A Century Of Ballads 1810-1910, Their Composers & Singers

With Some Introductory Chapters On Old Ballads And Ballad Makers - online book.

Home Main Menu Singing & Playing Order & Order Info Support Search Voucher Codes

Share page  Visit Us On FB

Previous Contents Next
everywhere in the provinces. They met with so favourable a reception that the singer spoke to Mr. Arthur Boosey about them, with the result that the latter decided eventually to republish them, after having refused them at the outset. The songs at once became immensely popular, both in this country and America, and the com­poser received numberless letters of congratula­tion from all parts of the world.
The words, as is well known, are by Laurence Hope, who died a year or so ago. The composer wrote to the publishers of the poems asking for permission to use them, and shortly afterwards received a cable from Morocco, which ran : "Yes, with pleasure. No fee. Laurence Hope." Somehow she always imagined that the author was a man, and it was not till they met later in England that she discovered that not only was Laurence Hope not a man, but that she was the wife of General Nicholson, who had seen service in Afghanistan with the composer's own husband !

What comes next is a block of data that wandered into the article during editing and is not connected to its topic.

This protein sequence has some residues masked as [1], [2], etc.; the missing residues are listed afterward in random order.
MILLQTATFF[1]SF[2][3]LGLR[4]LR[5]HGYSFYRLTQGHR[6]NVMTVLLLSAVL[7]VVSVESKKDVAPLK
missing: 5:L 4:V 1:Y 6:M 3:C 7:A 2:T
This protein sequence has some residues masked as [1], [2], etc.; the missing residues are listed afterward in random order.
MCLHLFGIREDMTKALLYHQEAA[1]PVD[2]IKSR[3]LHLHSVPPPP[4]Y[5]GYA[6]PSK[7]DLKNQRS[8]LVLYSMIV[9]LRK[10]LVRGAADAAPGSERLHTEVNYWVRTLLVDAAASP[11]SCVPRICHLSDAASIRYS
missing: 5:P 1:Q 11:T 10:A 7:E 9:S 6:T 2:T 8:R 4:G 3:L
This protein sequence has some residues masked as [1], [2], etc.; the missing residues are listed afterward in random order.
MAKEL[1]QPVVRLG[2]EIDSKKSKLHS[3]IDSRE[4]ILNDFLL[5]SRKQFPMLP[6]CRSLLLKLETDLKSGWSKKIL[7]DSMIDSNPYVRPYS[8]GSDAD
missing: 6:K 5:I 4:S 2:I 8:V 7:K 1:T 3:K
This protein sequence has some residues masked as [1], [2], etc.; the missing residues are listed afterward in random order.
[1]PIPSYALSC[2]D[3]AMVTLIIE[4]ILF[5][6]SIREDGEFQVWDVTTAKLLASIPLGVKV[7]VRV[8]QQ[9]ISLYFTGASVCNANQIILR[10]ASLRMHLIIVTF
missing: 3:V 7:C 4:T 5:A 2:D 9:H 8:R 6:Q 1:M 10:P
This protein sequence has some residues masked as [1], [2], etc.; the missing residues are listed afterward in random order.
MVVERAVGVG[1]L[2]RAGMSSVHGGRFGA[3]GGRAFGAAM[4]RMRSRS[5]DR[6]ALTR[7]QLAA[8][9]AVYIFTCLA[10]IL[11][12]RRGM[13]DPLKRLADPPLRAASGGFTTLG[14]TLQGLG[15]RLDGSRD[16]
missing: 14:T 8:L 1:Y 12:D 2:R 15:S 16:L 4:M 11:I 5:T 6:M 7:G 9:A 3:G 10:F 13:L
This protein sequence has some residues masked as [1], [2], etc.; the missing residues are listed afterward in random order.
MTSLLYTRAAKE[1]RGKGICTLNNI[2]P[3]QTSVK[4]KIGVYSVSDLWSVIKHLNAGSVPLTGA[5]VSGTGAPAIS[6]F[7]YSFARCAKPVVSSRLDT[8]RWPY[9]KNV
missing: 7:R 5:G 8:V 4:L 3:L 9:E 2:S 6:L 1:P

One of the most popular of these four lyrics is "Pale hands I loved." Of this there is rather a quaint story. A lady travelling abroad wrote to the composer recounting a conversation she had overheard between two girls in the hotel. "My dear," said one of them, "I've heard a lovely new song by Woodforde-Finden.
Previous Contents Next